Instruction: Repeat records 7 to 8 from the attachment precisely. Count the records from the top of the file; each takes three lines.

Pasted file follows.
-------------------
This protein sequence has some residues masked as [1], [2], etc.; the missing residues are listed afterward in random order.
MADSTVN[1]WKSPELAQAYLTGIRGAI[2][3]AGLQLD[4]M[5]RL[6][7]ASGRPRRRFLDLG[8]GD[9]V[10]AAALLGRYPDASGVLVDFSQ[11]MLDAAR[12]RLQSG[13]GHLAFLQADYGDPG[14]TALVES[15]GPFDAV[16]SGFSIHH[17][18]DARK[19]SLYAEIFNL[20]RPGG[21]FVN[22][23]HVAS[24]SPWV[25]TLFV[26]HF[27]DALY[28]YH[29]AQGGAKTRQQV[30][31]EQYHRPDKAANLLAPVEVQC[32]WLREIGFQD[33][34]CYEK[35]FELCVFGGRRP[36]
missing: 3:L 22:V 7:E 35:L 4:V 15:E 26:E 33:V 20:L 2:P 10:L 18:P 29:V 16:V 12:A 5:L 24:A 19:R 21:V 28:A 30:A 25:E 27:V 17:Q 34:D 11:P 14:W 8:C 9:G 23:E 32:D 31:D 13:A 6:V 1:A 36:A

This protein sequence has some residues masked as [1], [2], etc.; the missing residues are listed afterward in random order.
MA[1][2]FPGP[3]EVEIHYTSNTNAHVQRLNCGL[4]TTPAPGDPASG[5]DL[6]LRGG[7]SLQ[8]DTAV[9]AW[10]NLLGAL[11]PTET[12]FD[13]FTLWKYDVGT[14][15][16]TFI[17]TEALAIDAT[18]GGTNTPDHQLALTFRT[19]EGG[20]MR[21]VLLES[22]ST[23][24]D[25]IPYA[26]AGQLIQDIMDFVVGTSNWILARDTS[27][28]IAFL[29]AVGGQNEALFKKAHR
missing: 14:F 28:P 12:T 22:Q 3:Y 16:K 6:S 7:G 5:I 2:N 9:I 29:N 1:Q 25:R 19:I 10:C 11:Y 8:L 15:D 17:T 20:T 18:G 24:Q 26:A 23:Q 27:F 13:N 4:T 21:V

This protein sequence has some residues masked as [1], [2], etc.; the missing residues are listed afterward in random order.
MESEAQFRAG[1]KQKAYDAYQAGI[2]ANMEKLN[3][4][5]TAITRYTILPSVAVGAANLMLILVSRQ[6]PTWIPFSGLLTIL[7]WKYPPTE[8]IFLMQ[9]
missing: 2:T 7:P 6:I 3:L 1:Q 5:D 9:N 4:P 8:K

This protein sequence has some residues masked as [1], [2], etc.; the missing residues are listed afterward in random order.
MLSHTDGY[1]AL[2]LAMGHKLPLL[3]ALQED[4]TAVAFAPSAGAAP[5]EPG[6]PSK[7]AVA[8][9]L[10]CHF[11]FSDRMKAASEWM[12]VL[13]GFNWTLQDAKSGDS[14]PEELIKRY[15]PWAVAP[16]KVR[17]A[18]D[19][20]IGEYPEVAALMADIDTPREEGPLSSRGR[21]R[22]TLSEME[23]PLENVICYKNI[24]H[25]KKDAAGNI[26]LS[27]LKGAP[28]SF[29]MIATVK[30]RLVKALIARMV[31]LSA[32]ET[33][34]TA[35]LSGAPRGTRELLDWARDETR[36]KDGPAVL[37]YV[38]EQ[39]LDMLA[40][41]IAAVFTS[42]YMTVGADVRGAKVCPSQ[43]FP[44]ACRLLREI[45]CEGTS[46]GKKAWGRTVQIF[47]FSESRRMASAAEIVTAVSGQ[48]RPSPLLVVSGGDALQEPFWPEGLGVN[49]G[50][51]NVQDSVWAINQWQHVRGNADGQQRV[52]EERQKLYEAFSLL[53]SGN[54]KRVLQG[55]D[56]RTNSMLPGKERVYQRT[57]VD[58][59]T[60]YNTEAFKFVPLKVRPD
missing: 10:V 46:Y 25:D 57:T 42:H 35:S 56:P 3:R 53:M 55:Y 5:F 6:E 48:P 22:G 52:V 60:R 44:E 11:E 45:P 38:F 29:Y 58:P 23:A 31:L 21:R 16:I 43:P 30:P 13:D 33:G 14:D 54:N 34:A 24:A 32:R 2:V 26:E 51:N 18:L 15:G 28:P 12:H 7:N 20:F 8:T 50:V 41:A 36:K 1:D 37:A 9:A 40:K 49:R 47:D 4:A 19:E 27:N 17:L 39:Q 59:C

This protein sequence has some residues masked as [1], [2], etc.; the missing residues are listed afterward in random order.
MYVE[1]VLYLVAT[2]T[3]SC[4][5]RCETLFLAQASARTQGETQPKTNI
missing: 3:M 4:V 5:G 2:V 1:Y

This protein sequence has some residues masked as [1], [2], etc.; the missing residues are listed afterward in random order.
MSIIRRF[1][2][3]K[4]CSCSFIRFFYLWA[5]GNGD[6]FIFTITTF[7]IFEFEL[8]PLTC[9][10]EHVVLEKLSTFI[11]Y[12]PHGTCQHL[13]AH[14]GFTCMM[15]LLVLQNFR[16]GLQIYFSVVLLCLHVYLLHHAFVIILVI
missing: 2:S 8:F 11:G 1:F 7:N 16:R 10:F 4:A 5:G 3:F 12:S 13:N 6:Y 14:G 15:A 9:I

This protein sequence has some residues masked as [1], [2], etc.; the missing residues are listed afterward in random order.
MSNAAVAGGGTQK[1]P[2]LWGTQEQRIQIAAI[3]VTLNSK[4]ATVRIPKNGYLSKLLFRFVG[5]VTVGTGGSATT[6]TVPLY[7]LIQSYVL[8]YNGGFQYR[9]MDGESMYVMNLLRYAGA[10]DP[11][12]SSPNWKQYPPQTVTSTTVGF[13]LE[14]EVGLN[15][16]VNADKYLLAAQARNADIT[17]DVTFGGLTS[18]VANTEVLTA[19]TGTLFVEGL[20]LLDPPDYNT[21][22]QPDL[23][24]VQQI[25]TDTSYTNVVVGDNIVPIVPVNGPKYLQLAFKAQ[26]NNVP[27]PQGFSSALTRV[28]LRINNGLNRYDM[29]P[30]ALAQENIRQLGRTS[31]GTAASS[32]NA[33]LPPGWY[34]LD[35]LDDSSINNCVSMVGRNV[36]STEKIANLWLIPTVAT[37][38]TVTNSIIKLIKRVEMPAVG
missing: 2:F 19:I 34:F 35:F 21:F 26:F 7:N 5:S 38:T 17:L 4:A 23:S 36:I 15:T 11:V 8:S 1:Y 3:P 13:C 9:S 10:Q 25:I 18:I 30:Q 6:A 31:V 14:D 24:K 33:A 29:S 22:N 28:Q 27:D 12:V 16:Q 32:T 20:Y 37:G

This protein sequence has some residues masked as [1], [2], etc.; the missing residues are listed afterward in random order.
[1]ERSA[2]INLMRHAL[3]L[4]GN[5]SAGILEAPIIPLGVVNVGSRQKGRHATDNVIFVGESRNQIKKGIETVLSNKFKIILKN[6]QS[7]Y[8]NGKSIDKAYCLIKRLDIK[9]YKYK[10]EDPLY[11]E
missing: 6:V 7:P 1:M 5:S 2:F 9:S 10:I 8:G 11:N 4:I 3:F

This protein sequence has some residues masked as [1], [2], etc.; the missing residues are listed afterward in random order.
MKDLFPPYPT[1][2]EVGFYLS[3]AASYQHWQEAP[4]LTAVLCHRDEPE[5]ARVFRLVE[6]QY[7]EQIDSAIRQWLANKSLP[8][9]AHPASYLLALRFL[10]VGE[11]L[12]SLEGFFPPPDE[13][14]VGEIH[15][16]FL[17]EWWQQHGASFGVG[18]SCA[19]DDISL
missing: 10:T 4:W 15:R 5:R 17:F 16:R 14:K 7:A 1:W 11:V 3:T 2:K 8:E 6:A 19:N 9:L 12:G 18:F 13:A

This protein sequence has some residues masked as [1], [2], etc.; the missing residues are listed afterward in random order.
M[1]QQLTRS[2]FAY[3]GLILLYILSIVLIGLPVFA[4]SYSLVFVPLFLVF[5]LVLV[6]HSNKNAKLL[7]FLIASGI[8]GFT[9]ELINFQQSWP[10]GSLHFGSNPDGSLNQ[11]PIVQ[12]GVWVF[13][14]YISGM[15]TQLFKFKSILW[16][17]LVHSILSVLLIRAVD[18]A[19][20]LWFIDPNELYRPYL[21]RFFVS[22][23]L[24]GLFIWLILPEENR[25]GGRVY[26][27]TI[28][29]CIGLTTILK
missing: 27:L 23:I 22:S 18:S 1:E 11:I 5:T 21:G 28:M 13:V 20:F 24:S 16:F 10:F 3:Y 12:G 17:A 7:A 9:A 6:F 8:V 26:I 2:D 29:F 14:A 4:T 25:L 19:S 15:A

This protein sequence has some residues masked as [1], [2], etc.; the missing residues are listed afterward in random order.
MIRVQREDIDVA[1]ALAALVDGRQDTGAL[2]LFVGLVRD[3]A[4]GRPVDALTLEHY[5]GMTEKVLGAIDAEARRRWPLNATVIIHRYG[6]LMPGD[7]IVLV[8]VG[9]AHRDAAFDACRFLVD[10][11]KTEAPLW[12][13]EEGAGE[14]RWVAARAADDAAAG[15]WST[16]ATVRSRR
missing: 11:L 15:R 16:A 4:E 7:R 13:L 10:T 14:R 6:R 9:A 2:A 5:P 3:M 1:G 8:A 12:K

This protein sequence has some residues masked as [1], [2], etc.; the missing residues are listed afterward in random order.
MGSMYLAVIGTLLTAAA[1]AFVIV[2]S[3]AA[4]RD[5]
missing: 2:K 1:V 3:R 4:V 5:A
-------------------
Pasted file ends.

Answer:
This protein sequence has some residues masked as [1], [2], etc.; the missing residues are listed afterward in random order.
MSNAAVAGGGTQK[1]P[2]LWGTQEQRIQIAAI[3]VTLNSK[4]ATVRIPKNGYLSKLLFRFVG[5]VTVGTGGSATT[6]TVPLY[7]LIQSYVL[8]YNGGFQYR[9]MDGESMYVMNLLRYAGA[10]DP[11][12]SSPNWKQYPPQTVTSTTVGF[13]LE[14]EVGLN[15][16]VNADKYLLAAQARNADIT[17]DVTFGGLTS[18]VANTEVLTA[19]TGTLFVEGL[20]LLDPPDYNT[21][22]QPDL[23][24]VQQI[25]TDTSYTNVVVGDNIVPIVPVNGPKYLQLAFKAQ[26]NNVP[27]PQGFSSALTRV[28]LRINNGLNRYDM[29]P[30]ALAQENIRQLGRTS[31]GTAASS[32]NA[33]LPPGWY[34]LD[35]LDDSSINNCVSMVGRNV[36]STEKIANLWLIPTVAT[37][38]TVTNSIIKLIKRVEMPAVG
missing: 2:F 19:I 34:F 35:F 21:F 26:F 7:N 5:S 38:T 17:L 4:A 23:S 36:I 15:T 11:V 8:S 1:Y 3:P 13:C 9:S 10:Q 25:I 18:I 30:Q 6:A 31:V 14:D 24:K 33:A 29:S 22:N 28:Q 27:D 12:V 16:Q 32:T 20:Y 37:G

This protein sequence has some residues masked as [1], [2], etc.; the missing residues are listed afterward in random order.
[1]ERSA[2]INLMRHAL[3]L[4]GN[5]SAGILEAPIIPLGVVNVGSRQKGRHATDNVIFVGESRNQIKKGIETVLSNKFKIILKN[6]QS[7]Y[8]NGKSIDKAYCLIKRLDIK[9]YKYK[10]EDPLY[11]E
missing: 6:V 7:P 1:M 5:S 2:F 9:S 10:I 8:G 11:N 4:I 3:F